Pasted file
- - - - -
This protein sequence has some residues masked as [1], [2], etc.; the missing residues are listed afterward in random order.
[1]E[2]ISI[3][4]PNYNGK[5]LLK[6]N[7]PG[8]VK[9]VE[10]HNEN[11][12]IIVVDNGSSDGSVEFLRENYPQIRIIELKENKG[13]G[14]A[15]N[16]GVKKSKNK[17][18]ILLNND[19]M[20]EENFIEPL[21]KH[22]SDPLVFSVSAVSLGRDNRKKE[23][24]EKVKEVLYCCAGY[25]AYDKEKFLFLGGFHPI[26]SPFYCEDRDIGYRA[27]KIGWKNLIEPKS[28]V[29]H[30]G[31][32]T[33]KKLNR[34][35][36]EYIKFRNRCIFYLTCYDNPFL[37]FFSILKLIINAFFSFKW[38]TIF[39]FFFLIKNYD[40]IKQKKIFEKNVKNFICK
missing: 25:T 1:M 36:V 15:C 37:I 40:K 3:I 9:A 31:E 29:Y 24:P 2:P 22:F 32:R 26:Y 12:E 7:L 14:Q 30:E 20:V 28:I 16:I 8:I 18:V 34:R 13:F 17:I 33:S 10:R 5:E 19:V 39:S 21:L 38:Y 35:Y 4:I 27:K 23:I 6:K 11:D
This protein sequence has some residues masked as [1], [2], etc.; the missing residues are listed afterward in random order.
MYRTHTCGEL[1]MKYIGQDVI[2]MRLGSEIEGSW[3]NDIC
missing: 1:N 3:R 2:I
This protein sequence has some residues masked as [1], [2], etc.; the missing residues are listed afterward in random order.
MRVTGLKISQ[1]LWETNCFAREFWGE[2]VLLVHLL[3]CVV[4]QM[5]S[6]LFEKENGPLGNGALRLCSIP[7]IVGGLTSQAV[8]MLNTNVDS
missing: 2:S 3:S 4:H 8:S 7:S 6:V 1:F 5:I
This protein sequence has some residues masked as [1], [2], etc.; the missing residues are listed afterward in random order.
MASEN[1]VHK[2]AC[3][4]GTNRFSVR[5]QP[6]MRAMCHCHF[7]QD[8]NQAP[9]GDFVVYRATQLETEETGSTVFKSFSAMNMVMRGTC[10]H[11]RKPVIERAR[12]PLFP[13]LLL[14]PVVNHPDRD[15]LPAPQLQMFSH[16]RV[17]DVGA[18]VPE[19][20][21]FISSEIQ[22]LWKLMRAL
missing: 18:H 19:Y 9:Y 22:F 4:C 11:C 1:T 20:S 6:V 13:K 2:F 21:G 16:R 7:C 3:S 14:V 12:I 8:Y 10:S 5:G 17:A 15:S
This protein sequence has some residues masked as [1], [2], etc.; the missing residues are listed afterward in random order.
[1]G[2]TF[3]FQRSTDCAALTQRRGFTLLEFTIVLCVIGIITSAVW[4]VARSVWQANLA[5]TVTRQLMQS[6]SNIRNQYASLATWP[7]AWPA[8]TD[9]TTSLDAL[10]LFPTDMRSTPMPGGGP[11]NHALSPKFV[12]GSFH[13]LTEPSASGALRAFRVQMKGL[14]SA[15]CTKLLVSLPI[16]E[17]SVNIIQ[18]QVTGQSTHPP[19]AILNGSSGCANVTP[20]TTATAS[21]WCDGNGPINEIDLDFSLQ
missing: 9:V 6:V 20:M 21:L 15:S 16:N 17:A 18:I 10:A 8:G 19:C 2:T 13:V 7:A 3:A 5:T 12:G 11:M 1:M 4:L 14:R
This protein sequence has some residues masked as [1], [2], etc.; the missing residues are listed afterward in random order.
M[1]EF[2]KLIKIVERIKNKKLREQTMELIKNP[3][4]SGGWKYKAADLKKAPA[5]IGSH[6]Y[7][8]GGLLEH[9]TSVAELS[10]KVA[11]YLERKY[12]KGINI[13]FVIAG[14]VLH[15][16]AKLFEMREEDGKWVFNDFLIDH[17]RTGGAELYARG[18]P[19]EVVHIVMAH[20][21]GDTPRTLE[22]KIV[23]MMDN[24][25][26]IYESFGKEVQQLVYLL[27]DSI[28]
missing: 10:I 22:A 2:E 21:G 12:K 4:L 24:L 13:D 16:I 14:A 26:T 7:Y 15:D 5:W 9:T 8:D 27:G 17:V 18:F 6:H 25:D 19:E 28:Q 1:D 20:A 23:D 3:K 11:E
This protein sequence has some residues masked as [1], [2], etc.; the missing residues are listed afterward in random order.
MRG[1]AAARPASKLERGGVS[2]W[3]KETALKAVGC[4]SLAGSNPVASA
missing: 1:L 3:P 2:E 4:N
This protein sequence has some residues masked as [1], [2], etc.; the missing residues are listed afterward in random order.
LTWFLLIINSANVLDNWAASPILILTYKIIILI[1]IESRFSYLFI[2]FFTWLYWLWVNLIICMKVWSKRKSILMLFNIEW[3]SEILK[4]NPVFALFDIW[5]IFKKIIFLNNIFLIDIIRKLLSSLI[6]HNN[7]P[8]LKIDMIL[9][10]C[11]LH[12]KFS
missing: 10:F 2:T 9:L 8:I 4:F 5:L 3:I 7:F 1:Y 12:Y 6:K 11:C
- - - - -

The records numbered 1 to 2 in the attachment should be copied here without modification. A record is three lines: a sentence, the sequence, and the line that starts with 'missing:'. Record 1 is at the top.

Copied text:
This protein sequence has some residues masked as [1], [2], etc.; the missing residues are listed afterward in random order.
[1]E[2]ISI[3][4]PNYNGK[5]LLK[6]N[7]PG[8]VK[9]VE[10]HNEN[11][12]IIVVDNGSSDGSVEFLRENYPQIRIIELKENKG[13]G[14]A[15]N[16]GVKKSKNK[17][18]ILLNND[19]M[20]EENFIEPL[21]KH[22]SDPLVFSVSAVSLGRDNRKKE[23][24]EKVKEVLYCCAGY[25]AYDKEKFLFLGGFHPI[26]SPFYCEDRDIGYRA[27]KIGWKNLIEPKS[28]V[29]H[30]G[31][32]T[33]KKLNR[34][35][36]EYIKFRNRCIFYLTCYDNPFL[37]FFSILKLIINAFFSFKW[38]TIF[39]FFFLIKNYD[40]IKQKKIFEKNVKNFICK
missing: 25:T 1:M 36:V 15:C 37:I 40:K 3:I 9:A 31:E 29:Y 24:P 2:P 22:F 32:R 26:Y 12:E 7:L 14:Q 30:E 20:V 28:I 16:I 8:I 18:V 34:R 13:F 17:I 33:S 10:R 5:E 19:V 39:S 21:L 38:Y 35:Y 4:I 27:K 23:I 6:K 11:D
This protein sequence has some residues masked as [1], [2], etc.; the missing residues are listed afterward in random order.
MYRTHTCGEL[1]MKYIGQDVI[2]MRLGSEIEGSW[3]NDIC
missing: 1:N 3:R 2:I